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Major League Baseball backs Hoskins’ sports betting bill


JEFFERSON CITY, Mo. — Of the five bills filed in the General Assembly to legalize sports betting, Sen. Denny Hoskins’ is the way to go, according to Major League Baseball.

SB 1013, debated in a Senate committee Wednesday morning, is designed to authorize sports betting in Missouri’s riverboat casinos and on the internet while implementing consumer protections and sports integrity requirements.

“My job is to protect the integrity of the game,” said Bryan Seeley, MLB’s Senior Vice President of Investigations and Deputy General Counsel. “I’m not telling you to legalize sports betting, but if you are going to do it, this is the bill to do it.”

Missouri is home to two major league baseball teams: the St. Louis Cardinals and the Kansas City Royals.

Under the legislation, the governing bodies of sports would receive 1 percent of all bets. This administrative fee pays for the sport’s governing body’s cost of maintaining the integrity of its sporting events. Seely called the compensation appropriate considering the teams are offering the entertainment.

The legislation also creates penalties for those found guilty of match-fixing and any action associated with the corruption of a sporting event. No athlete, coach or official would be able to bet on their own game.

“It’s an issue baseball has studied for a very long time, and our belief is Senate Bill 1013, sponsored by Senator Hoskins, contains the necessary, powerful combination of extremely strong integrity protections and mandated requirements for casinos to work closely with our league to monitor betting for potential manipulation,” Kevin Uhlich, senior vice president for the Kansas City Royals, said in a statement.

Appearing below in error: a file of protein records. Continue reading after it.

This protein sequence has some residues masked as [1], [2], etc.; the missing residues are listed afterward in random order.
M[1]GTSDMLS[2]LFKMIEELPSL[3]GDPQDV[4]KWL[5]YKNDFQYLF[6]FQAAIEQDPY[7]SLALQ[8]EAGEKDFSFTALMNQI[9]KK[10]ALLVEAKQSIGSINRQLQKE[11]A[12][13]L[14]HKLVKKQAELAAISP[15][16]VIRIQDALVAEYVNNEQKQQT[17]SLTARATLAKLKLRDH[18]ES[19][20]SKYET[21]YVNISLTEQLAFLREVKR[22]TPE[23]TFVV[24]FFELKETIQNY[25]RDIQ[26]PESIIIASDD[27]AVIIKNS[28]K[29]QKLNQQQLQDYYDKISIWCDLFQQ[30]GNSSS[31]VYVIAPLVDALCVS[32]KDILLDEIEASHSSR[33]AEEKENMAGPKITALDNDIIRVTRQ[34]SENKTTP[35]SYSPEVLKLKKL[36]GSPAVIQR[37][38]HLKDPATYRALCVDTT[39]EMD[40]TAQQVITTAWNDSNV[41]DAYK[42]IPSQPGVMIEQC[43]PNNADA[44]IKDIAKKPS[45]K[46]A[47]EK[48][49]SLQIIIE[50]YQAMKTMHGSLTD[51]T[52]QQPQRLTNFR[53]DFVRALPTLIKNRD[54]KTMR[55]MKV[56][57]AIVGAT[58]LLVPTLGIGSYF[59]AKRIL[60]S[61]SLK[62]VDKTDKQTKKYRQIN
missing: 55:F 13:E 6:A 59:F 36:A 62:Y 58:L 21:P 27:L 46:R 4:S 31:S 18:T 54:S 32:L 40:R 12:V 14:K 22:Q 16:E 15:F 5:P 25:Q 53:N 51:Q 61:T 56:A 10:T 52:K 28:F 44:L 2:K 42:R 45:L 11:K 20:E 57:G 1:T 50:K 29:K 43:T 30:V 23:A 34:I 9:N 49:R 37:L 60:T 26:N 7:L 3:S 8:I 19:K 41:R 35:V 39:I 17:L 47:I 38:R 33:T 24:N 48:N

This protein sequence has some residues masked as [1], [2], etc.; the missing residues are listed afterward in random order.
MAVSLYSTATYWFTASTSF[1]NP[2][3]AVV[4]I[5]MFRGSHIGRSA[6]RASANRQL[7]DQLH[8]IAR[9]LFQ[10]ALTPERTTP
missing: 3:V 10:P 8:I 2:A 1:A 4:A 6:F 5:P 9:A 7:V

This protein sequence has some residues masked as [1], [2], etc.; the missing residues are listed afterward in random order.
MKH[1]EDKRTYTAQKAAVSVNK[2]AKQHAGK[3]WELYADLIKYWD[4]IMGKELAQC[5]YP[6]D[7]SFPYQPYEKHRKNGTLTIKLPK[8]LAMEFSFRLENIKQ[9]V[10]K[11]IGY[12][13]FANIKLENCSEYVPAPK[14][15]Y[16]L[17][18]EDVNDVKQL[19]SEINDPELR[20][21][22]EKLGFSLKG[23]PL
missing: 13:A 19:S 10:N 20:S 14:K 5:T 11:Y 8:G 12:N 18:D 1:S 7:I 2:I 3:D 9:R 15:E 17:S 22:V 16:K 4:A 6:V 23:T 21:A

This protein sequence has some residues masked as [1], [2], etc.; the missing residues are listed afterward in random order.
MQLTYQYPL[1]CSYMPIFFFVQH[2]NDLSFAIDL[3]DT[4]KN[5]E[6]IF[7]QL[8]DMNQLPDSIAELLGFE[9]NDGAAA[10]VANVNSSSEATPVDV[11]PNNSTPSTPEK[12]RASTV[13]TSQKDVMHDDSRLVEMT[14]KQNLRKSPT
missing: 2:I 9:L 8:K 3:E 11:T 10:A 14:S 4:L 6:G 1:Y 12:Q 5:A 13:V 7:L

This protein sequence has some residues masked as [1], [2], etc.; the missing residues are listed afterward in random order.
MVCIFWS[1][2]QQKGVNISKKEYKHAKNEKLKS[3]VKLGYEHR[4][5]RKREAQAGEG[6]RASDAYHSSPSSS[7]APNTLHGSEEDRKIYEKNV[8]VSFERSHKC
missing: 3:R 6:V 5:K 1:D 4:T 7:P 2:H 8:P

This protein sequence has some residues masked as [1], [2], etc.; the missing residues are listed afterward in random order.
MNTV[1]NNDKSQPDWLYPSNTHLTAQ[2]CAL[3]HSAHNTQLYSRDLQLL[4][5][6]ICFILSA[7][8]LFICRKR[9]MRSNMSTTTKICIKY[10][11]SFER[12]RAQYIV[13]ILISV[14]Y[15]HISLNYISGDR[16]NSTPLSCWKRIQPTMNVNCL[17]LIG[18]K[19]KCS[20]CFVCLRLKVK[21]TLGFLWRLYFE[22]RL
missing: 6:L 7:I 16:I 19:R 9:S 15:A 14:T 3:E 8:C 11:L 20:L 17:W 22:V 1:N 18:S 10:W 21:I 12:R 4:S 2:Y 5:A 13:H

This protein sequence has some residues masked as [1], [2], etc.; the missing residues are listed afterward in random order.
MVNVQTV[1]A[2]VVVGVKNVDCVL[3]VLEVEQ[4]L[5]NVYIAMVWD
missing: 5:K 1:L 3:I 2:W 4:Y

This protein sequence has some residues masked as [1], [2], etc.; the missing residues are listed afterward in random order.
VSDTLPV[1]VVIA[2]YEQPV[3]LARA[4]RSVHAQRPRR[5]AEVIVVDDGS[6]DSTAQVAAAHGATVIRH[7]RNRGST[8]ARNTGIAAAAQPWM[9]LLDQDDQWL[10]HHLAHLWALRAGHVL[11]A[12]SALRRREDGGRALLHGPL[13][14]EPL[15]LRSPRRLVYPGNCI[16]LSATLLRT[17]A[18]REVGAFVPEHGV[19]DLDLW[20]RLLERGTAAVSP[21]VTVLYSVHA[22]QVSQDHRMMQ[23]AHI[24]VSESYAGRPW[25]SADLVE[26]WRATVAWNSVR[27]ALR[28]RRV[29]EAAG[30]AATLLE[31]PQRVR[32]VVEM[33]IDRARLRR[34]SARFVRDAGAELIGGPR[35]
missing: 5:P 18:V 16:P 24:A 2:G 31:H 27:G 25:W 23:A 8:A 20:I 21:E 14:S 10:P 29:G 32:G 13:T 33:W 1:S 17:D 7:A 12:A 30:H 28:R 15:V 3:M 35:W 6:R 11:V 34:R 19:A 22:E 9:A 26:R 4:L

Uhlich says the bill provides appropriate requirements for real-time recordkeeping; age verification; the use of official, indisputable league data; the ability for sports leagues to opt-out of problematic forms of betting; combating false or deceptive advertising; mandated cooperation with Major League Baseball investigations; real-time data sharing; and casinos to share costs associated with integrity monitoring and offset the risk assumed by the sports leagues, who make possible the profits reaped by the casinos.

Hoskins estimates between $18 million and $40 million in new revenue could be brought in to the state.

The bill would impose a 12% tax on the adjusted gross receipts received from wagers on sporting events. It would also require facilities to have a license — which would have a $10,000 application fee and an annual $5,000 renewal fee — to administer sports bets over the internet. It is the taxes and fees in HB 1013 that has the casino industry backing a separate bill.

Under Hoskins’ bill, sports betting would only be offered if the Missouri Gaming Commission determines that federal law does not prohibit such sports wagering.